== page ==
4 — Zipkin Distributed Tracing With Spring Sleuth

One of the strict requirements within microservices architecture is to have an end-to-end visualization on complex inter-microservice communication scenarios where the requests initiated by the client application possibly span more than one microservices and lead to spawning new messages alongside. As our microservice application evolves, more services added to the system and therefore we need a tool to prob any performance bottlenecks might occur within a specific business transaction or between two services and get runtime information about those events.

Zipkin is an application for visualizing traces between and within services. Spring Cloud Sleuth can be used by microservices developed using Spring Cloud, to simplify both the creation of trace events and sending them to the Zipkin server. Spring Cloud Sleuth intercepts incoming requests and either pick up the trace id from the incoming message or creates a new trace id if none was specified. For outgoing requests, it fills in the current trace id in the outgoing message.

You can enable Zipkin and Spring Sleuth by adding below dependency into your pom.xml file:

<!-- Zipkin -->
<dependency> 
  <groupId>org.springframework.cloud</groupId>   
  <artifactId>spring-cloud-starter-zipkin</artifactId>
</dependency>


In this application, Zipkin dashboard shows trace calls between mancala-web and mancala-API microservices which can be accessed here: http://localhost:9411.

Image title

5 — Prometheus

Prometheus is an open-source monitoring system with a dimensional data model, flexible query language, efficient time-series database, and modern alerting approach. In this application, microservices are configured to send metrics to Prometheus server for monitoring which can be seen at http://localhost:9090.

Image title

Micrometer is default Spring boot metrics export engine which can be enabled and used to send metrics to Prometheus server by adding below dependencies to your pom.xml file:

<!-- Micormeter core   -->
<dependency>   
  <groupId>io.micrometer</groupId>   
  <artifactId>micrometer-core</artifactId>
</dependency>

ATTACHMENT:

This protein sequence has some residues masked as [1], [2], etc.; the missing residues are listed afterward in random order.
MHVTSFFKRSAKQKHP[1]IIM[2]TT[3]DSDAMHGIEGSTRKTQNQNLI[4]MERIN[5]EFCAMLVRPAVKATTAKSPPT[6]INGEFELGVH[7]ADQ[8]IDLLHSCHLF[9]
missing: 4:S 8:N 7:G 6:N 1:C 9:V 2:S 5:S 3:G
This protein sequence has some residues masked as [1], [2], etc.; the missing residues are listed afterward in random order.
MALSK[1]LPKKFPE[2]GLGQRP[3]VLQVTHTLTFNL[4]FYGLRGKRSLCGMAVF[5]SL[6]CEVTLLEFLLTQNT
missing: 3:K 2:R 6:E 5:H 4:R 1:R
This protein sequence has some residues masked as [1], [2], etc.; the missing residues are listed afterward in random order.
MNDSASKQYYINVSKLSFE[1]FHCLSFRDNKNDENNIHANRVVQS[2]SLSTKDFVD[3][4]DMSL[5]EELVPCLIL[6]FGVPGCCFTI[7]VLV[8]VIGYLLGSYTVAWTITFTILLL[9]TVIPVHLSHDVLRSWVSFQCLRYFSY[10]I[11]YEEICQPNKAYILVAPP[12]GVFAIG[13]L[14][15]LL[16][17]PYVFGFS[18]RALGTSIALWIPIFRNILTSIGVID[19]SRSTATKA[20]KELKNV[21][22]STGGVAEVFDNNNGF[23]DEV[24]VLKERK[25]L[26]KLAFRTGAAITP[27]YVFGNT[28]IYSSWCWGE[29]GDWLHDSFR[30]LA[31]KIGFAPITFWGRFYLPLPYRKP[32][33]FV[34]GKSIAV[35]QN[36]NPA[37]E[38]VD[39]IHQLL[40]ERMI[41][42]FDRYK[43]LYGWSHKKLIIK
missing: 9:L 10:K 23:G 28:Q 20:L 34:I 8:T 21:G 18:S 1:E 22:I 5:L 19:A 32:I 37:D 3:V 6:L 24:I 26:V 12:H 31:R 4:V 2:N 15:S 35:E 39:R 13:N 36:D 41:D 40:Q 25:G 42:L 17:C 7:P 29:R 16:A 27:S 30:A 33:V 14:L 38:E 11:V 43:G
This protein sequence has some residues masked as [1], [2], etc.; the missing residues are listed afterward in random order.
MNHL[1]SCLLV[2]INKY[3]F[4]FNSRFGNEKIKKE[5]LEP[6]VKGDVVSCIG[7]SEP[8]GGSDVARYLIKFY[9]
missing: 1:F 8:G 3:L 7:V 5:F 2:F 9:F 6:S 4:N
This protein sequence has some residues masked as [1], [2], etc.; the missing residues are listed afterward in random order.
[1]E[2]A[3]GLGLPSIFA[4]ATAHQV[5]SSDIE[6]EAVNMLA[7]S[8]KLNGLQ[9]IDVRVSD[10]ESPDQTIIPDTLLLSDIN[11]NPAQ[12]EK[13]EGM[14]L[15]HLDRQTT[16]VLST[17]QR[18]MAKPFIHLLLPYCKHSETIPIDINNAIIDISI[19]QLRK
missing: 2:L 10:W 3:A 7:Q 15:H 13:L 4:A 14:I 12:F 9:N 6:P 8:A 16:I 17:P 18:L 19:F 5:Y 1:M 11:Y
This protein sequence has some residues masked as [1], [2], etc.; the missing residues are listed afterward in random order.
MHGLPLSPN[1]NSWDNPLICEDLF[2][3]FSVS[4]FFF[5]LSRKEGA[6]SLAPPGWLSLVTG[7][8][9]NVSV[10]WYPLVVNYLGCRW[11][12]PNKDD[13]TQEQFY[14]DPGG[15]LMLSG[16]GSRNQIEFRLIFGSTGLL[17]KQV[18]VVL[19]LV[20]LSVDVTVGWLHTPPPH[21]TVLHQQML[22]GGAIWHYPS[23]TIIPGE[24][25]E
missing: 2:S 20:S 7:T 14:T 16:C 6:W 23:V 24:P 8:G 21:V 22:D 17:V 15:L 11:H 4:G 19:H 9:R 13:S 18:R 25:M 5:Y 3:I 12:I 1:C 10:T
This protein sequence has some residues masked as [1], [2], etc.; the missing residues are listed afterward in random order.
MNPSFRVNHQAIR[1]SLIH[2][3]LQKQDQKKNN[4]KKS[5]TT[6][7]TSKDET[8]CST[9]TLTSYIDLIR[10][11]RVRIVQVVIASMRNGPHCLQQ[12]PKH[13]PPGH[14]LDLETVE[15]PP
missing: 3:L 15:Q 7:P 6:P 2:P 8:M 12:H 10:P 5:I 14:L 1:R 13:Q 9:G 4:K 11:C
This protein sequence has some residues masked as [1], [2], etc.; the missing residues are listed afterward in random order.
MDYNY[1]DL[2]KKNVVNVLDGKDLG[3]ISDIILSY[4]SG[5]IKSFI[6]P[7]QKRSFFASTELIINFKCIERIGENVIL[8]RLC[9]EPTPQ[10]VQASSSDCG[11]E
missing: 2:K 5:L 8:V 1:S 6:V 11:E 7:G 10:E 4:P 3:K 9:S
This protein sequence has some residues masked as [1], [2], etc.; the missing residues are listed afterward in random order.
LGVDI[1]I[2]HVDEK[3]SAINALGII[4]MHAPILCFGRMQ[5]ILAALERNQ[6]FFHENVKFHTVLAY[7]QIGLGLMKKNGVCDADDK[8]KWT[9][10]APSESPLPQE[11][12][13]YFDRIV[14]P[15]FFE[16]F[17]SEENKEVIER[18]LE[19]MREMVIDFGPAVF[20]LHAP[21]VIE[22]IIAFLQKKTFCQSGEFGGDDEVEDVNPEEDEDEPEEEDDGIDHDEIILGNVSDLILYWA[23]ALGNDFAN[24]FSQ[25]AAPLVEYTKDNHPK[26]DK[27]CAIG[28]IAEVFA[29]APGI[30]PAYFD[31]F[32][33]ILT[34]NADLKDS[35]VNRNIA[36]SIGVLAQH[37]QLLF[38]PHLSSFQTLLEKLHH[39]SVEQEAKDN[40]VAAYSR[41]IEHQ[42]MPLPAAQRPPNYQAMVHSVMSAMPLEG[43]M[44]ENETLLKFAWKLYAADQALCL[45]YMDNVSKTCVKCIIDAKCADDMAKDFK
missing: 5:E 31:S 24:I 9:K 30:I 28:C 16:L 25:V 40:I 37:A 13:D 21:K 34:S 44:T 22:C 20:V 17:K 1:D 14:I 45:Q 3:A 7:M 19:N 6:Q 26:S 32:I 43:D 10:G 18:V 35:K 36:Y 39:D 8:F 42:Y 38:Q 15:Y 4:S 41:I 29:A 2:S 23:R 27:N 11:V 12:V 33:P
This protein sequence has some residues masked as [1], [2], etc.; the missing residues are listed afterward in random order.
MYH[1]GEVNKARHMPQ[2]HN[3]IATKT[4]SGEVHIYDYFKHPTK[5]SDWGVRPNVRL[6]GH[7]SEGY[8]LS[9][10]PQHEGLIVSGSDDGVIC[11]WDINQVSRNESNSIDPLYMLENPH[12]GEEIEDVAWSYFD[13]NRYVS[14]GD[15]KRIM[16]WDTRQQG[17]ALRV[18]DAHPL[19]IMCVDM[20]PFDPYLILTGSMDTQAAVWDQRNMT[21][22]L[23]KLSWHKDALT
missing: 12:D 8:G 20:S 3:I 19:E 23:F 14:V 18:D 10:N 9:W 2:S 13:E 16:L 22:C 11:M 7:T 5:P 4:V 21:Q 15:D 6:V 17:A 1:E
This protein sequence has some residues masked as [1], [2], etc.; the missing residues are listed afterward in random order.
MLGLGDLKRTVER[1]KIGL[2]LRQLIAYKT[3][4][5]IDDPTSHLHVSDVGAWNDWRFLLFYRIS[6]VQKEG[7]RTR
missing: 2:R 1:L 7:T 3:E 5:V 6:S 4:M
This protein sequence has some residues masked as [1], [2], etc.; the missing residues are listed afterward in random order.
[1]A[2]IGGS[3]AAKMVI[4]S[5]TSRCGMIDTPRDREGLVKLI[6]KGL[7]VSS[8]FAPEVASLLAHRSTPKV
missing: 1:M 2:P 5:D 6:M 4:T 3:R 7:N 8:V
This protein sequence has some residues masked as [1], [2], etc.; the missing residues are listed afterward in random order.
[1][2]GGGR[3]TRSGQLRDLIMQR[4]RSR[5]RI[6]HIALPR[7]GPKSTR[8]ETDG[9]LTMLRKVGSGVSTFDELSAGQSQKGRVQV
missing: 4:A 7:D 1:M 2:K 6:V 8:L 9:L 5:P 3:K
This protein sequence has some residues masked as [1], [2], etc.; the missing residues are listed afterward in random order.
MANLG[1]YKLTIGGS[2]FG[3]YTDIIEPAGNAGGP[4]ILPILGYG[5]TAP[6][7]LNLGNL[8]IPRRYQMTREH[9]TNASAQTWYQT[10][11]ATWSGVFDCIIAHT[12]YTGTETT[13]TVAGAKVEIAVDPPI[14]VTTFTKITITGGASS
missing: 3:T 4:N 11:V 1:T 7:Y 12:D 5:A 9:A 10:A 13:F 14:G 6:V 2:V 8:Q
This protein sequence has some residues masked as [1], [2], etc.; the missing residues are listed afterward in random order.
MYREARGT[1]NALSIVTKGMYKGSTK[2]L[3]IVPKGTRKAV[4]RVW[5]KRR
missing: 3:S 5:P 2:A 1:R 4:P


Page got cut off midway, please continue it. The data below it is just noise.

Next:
<!-- Micrometer Prometheus registry  -->
<dependency>   
  <groupId>io.micrometer</groupId>   
  <artifactId>micrometer-registry-prometheus</artifactId>
</dependency>


6 — Grafana Dashboard

Grafana is the leading open-source project for visualizing collected metrics provided by the Prometheus server. You can access to Grafana dashboard at http://localhost:3000.

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7 — ELK-Stack

We often need to have access to application logs at runtime for debugging purposes or analyzing the application behavior over certain conditions. The best open source tool for ingesting data from different sources, transforming data to custom formats and finally providing searching functionality on top of them is provided by ELK-Stack which consists of Elasticsearch, Logstash, and Kibana.

In this application, we have configured Filebeat to send logs generated by our Microservices to Logstash which in turn are transferred to the Elastic search server.

You can access to Kibana dashboard at http://localhost:5601.

After you configure the Kibana dashboard, you can search on Logs for any data collected by our application, e.g. 'PlayerTurn' to see how 'playerTurn' parameter has changed over several mancala-API call to sow() Endpoint.

Image title

8 — Build and Run Using Docker-Compose

You can find the complete source for this article hosted on my GitHub repository. A detail instructions are provided here which show you how to build and run the game with three different options. Once you run the server you can access the Game landing page at this address: http://localhost

Before building the game, there is an environment variable called 'MANCALA_PIT_STONES' within the docker-compose.yml files for 'mancala-api' service which allows you to customize the Mancala game based on the number of stones. The default value for this variable is 6.


9 — Implementation Details

I have provided detail implementation for the above solution in three separate articles:

Your valuable comments and feedbacks are highly appreciated!


Further Reading

Quick Guide to Microservices With Spring Boot 2.0, Eureka, and Spring Cloud

Microservices Architecture With Spring Boot and Spring Cloud

Creating Microservices With Spring and Eureka

Topics:
consul ,docker-compose ,microservices ,mongodb ,ribbon ,spring boot 2.2 ,spring cloud contract ,vaadin ,wiremock ,zipkin

Published at DZone with permission of Esfandiyar Talebi . See the original article here.